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CCPA Compliance: What you Need to Know

Wesley Duckett
Wesley Duckett
Why California's new privacy law is an opportunity to build trust and improve consumer experiences

Amid headlines about data breaches, hacks and security threats, Americans are more pessimistic than ever about how their data is used—and feeling more resigned to a world with diminished privacy protections. According to a recent Pew study, 62% of Americans believe it’s “not possible” to go about daily life without having their personal data collected by companies.

As strategists, we rely on data to develop and refine our ideas, and we encourage our clients to do the same. We believe that smart data practices can result in better marketing, better service, better experiences and better communication between brands and consumers. But none of this works unless you’ve earned your customers’ trust, and if customers don’t trust you with their data, ultimately, they don’t trust you.

On January 1, 2020, the California Consumer Privacy Act (CCPA) will take effect. Created in response to concerns about how consumer data is gathered and used, CCPA is the first legislation of its kind in the U.S. Even though it’s a state law that covers California residents only, CCPA will impact businesses far beyond the Golden State—and experts say it’s just a matter of time before more states pass similar legislation, or band together to push for federal consumer privacy laws.

Yes, new regulations present compliance challenges. We suggest looking at CCPA from a different perspective: It’s an opportunity to audit and improve your data policies and the ways in which you communicate these policies to your customers.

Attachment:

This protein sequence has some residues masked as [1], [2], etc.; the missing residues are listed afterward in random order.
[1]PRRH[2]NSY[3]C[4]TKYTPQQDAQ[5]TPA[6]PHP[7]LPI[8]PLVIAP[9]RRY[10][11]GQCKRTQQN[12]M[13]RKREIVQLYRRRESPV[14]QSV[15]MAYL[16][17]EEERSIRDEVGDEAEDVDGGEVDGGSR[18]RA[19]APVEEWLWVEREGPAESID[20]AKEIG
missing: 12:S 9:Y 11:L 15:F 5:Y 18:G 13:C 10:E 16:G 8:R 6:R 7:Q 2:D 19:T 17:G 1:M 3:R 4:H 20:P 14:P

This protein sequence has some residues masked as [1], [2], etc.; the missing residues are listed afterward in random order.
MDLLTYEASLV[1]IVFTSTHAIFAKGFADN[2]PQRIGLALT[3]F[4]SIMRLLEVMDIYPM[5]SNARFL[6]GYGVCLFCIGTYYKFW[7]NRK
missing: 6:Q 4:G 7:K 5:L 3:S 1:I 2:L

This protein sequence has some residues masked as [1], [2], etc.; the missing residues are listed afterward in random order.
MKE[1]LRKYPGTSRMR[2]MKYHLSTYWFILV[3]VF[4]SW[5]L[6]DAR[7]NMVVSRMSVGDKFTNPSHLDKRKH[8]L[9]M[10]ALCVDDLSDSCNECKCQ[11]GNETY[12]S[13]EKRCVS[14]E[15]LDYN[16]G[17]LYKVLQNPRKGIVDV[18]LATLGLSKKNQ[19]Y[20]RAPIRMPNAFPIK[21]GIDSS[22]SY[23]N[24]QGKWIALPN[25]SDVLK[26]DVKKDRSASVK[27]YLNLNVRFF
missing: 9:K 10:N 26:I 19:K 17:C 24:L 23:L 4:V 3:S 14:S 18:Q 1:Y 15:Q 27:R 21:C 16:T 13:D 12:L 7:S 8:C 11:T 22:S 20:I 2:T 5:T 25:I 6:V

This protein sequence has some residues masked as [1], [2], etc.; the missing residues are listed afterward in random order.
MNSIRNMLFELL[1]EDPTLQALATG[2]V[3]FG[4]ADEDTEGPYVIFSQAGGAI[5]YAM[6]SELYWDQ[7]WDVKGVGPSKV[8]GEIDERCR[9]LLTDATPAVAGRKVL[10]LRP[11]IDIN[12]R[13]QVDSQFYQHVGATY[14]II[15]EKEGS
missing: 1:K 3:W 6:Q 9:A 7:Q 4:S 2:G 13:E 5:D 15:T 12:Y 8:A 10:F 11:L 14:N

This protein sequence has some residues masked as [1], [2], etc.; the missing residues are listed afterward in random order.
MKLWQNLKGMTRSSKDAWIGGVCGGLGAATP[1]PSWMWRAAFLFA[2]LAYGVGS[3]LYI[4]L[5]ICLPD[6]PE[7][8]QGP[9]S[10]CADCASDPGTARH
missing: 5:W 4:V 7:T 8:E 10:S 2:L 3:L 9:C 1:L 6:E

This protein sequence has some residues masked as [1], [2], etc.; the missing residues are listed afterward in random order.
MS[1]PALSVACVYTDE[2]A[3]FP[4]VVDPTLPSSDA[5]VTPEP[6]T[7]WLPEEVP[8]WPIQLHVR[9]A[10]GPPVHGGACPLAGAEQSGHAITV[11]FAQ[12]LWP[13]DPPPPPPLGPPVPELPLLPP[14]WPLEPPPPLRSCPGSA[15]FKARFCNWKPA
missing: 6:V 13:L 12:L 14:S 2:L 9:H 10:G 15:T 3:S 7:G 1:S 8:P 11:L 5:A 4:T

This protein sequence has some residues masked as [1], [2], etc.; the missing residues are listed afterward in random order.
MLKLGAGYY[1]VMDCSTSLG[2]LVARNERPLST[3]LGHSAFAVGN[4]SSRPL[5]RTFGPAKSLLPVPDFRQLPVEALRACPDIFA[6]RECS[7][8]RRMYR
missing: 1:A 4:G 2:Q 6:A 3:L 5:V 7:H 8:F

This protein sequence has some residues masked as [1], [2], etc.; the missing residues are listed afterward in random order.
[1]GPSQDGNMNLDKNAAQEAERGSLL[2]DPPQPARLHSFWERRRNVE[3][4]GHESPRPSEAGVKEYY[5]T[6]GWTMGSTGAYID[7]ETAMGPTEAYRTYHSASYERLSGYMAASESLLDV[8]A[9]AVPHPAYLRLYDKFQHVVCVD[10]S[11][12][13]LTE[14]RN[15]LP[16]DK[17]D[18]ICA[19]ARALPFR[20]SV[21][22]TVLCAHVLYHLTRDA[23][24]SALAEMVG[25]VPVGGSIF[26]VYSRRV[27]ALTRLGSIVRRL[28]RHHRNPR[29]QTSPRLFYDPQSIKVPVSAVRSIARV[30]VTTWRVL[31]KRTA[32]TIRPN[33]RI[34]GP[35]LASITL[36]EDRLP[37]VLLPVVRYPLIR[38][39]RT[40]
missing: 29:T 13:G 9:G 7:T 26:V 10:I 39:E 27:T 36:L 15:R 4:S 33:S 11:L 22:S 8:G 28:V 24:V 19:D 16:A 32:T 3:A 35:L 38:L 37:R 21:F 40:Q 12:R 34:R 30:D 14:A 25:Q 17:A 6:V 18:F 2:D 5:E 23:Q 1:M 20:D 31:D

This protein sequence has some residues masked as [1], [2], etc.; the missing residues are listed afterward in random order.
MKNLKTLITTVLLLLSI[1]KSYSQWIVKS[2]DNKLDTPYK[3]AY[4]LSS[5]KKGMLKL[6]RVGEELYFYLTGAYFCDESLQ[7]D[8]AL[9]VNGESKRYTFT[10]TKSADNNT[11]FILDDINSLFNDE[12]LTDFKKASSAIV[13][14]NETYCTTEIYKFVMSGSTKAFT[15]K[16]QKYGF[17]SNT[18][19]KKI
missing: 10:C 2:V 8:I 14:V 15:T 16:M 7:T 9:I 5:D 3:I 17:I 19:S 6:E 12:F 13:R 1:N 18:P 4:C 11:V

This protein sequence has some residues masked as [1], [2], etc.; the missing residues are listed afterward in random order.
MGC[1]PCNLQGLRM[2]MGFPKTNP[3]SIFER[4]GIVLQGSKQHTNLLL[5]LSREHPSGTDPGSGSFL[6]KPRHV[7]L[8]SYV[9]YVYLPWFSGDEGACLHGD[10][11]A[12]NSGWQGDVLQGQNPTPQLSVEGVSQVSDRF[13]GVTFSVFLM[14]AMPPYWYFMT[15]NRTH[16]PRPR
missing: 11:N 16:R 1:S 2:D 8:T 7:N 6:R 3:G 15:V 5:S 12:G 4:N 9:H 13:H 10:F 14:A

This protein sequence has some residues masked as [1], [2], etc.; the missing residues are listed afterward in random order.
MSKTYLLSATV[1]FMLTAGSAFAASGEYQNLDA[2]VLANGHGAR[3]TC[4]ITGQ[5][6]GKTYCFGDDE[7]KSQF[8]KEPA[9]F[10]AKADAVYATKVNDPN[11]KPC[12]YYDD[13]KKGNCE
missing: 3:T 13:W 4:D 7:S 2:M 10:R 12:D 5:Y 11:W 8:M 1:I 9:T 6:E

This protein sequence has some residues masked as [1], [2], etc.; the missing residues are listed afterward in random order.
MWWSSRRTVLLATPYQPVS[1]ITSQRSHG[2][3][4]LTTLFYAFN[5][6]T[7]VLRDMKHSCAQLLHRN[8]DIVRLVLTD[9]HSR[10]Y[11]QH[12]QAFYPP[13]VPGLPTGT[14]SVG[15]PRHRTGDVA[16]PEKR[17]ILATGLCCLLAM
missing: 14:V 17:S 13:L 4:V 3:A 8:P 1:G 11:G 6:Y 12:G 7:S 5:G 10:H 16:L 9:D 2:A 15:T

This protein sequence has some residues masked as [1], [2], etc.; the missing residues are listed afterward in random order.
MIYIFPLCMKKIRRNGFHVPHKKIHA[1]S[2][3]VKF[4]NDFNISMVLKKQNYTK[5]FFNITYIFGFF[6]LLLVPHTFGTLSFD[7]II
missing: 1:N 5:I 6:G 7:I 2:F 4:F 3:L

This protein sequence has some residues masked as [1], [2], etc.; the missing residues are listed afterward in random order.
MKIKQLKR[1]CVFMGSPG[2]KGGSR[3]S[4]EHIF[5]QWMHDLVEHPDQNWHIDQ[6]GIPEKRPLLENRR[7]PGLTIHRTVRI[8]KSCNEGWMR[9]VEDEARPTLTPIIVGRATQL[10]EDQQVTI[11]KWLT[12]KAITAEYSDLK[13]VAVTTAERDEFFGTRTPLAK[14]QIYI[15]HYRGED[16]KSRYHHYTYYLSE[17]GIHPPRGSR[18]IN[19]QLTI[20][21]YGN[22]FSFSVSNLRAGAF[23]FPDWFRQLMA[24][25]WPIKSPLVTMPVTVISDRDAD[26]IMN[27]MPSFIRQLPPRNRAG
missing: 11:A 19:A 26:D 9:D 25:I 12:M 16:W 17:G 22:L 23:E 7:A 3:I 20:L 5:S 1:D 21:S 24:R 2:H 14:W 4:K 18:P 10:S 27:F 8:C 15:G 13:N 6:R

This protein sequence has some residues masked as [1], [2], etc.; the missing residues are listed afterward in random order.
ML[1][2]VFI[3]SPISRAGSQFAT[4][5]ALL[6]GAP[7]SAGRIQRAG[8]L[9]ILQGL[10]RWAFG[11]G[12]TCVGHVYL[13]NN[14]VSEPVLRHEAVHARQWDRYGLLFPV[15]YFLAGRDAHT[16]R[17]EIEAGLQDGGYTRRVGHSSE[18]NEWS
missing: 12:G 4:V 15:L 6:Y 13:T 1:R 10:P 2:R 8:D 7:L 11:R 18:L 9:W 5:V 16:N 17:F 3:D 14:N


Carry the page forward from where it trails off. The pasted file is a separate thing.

So gather your legal, IT and marketing teams, and let’s walk through CCPA 101.

Does CCPA affect me?

California’s new law applies to any for-profit entity that collects, shares or sells California consumers’ personal data and meets any one of the following criteria:

What counts as "personal information" under CCPA?

According to the law, personal information is any piece of information that “identifies, relates to, describes, is capable of being associated with, or could reasonably be linked, directly or indirectly, with a particular consumer or household” (see subdivision 1798.140(o)(1)).

How to treat personal information under CCPA - it's classified

That means stuff like names, email addresses, IP addresses, physical addresses, phone numbers, geolocation data, biometrics, purchase history, account names, usernames, Social Security numbers, license numbers, search or browsing history and more, including “inferences drawn from any of the information identified in this subdivision to create a profile about a consumer reflecting the consumer’s preferences, characteristics, psychological trends, preferences, predispositions, behavior, attitudes, intelligence, abilities and aptitudes” (see link above for the full list).

In other words, if the information can be used alone or in conjunction with other data to triangulate to a specific person or their household, it counts as personal information. And you may be collecting this type of information without realizing it, if you use third-party apps like Google Analytics that track activity on your website, or if your website uses cookies to track users.

So, what do I need to do?